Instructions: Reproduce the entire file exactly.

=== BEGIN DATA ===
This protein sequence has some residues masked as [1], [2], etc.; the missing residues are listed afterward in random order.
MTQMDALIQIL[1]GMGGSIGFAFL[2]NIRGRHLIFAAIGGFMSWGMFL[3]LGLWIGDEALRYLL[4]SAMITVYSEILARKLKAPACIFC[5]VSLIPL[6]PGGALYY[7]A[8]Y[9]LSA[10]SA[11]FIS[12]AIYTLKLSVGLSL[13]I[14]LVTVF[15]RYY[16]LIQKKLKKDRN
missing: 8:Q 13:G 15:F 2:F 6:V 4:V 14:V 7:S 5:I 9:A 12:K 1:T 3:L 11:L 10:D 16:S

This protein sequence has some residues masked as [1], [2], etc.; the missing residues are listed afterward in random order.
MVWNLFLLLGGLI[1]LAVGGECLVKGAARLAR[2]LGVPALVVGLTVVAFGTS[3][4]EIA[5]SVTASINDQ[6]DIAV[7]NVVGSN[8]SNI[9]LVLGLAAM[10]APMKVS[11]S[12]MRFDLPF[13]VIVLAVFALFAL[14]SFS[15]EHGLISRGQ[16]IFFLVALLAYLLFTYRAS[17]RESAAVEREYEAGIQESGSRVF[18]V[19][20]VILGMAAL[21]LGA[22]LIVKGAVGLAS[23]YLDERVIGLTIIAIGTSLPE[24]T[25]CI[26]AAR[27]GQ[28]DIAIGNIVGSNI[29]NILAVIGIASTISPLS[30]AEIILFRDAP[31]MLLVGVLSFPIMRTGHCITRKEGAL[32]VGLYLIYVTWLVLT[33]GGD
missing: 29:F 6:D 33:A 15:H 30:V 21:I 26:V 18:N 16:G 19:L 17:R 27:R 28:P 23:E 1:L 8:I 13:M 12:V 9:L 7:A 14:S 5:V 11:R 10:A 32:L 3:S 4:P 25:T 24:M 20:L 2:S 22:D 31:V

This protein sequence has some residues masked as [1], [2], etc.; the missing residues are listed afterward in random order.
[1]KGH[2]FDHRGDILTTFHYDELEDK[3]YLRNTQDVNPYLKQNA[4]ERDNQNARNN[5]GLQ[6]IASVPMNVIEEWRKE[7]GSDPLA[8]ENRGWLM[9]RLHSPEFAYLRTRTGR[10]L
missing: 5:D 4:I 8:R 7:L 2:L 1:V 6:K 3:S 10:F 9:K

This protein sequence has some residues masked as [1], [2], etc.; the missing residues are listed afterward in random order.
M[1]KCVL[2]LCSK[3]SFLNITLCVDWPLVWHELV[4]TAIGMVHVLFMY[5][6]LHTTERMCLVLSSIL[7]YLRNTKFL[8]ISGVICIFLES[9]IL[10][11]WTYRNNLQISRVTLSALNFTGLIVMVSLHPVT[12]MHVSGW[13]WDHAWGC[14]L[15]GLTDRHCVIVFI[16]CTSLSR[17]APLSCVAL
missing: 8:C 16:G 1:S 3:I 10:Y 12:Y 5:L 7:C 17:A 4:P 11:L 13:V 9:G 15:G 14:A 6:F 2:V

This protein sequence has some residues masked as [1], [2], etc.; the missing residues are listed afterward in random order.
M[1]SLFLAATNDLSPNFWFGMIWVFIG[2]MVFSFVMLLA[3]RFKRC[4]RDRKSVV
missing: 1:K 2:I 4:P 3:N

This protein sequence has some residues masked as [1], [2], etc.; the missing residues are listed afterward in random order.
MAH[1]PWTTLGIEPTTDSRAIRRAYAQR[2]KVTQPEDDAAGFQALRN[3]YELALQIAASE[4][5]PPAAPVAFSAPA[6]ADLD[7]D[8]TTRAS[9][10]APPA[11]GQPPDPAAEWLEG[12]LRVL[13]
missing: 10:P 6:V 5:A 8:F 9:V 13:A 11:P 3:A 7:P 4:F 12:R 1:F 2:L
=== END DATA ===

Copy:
This protein sequence has some residues masked as [1], [2], etc.; the missing residues are listed afterward in random order.
MTQMDALIQIL[1]GMGGSIGFAFL[2]NIRGRHLIFAAIGGFMSWGMFL[3]LGLWIGDEALRYLL[4]SAMITVYSEILARKLKAPACIFC[5]VSLIPL[6]PGGALYY[7]A[8]Y[9]LSA[10]SA[11]FIS[12]AIYTLKLSVGLSL[13]I[14]LVTVF[15]RYY[16]LIQKKLKKDRN
missing: 8:Q 13:G 15:F 2:F 6:V 4:V 14:V 7:S 5:I 9:A 12:K 1:T 3:L 11:L 10:D 16:S

This protein sequence has some residues masked as [1], [2], etc.; the missing residues are listed afterward in random order.
MVWNLFLLLGGLI[1]LAVGGECLVKGAARLAR[2]LGVPALVVGLTVVAFGTS[3][4]EIA[5]SVTASINDQ[6]DIAV[7]NVVGSN[8]SNI[9]LVLGLAAM[10]APMKVS[11]S[12]MRFDLPF[13]VIVLAVFALFAL[14]SFS[15]EHGLISRGQ[16]IFFLVALLAYLLFTYRAS[17]RESAAVEREYEAGIQESGSRVF[18]V[19][20]VILGMAAL[21]LGA[22]LIVKGAVGLAS[23]YLDERVIGLTIIAIGTSLPE[24]T[25]CI[26]AAR[27]GQ[28]DIAIGNIVGSNI[29]NILAVIGIASTISPLS[30]AEIILFRDAP[31]MLLVGVLSFPIMRTGHCITRKEGAL[32]VGLYLIYVTWLVLT[33]GGD
missing: 29:F 6:D 33:A 15:H 30:V 21:I 26:V 18:N 16:G 19:L 17:R 27:R 28:P 23:E 1:L 8:I 13:M 12:V 9:L 7:A 14:S 5:V 11:R 10:A 32:L 3:S 4:P 25:T 24:M 20:L 2:S 22:D 31:V

This protein sequence has some residues masked as [1], [2], etc.; the missing residues are listed afterward in random order.
[1]KGH[2]FDHRGDILTTFHYDELEDK[3]YLRNTQDVNPYLKQNA[4]ERDNQNARNN[5]GLQ[6]IASVPMNVIEEWRKE[7]GSDPLA[8]ENRGWLM[9]RLHSPEFAYLRTRTGR[10]L
missing: 5:D 4:I 8:R 7:L 2:L 1:V 6:K 3:S 10:F 9:K

This protein sequence has some residues masked as [1], [2], etc.; the missing residues are listed afterward in random order.
M[1]KCVL[2]LCSK[3]SFLNITLCVDWPLVWHELV[4]TAIGMVHVLFMY[5][6]LHTTERMCLVLSSIL[7]YLRNTKFL[8]ISGVICIFLES[9]IL[10][11]WTYRNNLQISRVTLSALNFTGLIVMVSLHPVT[12]MHVSGW[13]WDHAWGC[14]L[15]GLTDRHCVIVFI[16]CTSLSR[17]APLSCVAL
missing: 8:C 16:G 1:S 3:I 10:Y 12:Y 5:L 7:C 17:A 4:P 11:L 13:V 9:G 15:G 14:A 6:F 2:V

This protein sequence has some residues masked as [1], [2], etc.; the missing residues are listed afterward in random order.
M[1]SLFLAATNDLSPNFWFGMIWVFIG[2]MVFSFVMLLA[3]RFKRC[4]RDRKSVV
missing: 1:K 2:I 4:P 3:N

This protein sequence has some residues masked as [1], [2], etc.; the missing residues are listed afterward in random order.
MAH[1]PWTTLGIEPTTDSRAIRRAYAQR[2]KVTQPEDDAAGFQALRN[3]YELALQIAASE[4][5]PPAAPVAFSAPA[6]ADLD[7]D[8]TTRAS[9][10]APPA[11]GQPPDPAAEWLEG[12]LRVL[13]
missing: 10:P 6:V 5:A 8:F 9:V 13:A 11:P 3:A 7:P 4:F 12:R 1:F 2:L